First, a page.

In New York, Mayor Michael Bloomberg ordered police to use their patrol car loudspeakers to warn vulnerable residents about evacuating, even as forecasters said Wednesday's storm could be weaker than expected.
Atlantic County, in the southern part of New Jersey, activated its emergency operations center and told residents to restock their emergency supplies.
Storm surges along the coasts of New Jersey and New York were expected to reach perhaps 3 feet, only half to a third of what Hurricane Sandy caused last week. While that should produce only minor flooding, it will still likely cause some erosion problems along the Jersey coast and the shores of Long Island, where Sandy destroyed some protective dunes.
Some airlines announced they're canceling flights into and out of the Northeast ahead of this next storm. This comes a week after 20,000 flights were canceled because of Superstorm Sandy.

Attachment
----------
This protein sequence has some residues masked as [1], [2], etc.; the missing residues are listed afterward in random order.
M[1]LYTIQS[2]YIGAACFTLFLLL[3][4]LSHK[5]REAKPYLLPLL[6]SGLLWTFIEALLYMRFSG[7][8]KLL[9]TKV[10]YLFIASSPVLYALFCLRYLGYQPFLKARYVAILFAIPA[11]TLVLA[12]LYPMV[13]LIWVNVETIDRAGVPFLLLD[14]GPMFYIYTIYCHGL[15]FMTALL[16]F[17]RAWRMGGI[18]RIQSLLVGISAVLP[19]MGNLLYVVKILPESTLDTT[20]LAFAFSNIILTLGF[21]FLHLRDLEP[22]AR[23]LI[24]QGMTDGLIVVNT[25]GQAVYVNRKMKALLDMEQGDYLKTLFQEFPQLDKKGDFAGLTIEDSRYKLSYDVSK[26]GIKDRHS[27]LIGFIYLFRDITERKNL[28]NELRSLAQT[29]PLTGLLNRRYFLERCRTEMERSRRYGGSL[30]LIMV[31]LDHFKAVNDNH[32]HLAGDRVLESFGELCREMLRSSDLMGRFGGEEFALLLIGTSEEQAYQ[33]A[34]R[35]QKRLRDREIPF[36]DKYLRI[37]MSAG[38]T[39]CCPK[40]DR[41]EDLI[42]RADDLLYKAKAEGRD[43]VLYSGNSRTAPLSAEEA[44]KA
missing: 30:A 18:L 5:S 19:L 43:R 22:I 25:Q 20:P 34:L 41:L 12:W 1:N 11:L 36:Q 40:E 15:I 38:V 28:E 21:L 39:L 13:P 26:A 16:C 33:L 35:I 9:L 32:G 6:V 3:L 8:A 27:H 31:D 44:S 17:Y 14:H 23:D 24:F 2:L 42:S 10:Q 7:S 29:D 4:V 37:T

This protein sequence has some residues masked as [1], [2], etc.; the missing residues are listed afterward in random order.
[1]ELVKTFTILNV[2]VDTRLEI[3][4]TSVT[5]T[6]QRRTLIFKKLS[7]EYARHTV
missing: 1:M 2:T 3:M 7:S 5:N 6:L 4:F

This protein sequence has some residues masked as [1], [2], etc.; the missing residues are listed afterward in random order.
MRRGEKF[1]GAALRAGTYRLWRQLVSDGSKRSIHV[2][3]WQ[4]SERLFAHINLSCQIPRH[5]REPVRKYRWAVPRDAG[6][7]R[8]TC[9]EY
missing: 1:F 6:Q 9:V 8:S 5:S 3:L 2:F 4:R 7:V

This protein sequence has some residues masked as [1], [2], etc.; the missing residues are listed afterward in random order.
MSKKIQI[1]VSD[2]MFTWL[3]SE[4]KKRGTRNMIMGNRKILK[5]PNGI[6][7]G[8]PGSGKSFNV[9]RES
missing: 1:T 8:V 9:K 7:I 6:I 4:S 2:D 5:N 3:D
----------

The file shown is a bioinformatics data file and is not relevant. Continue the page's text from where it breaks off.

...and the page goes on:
More than 1,300 U.S. flights were canceled Wednesday, according to FlightStats.com. United grounded about 500 flights starting at 3 p.m. ET out of the New York area's three major airports.
Twenty-one flights out of Los Angeles International Airport to John F. Kennedy and Newark airports were scrapped, leaving some travelers stranded in the terminal all day. Many airlines are allowing travelers to change their plans without penalty.
The Associated Press contributed to this report.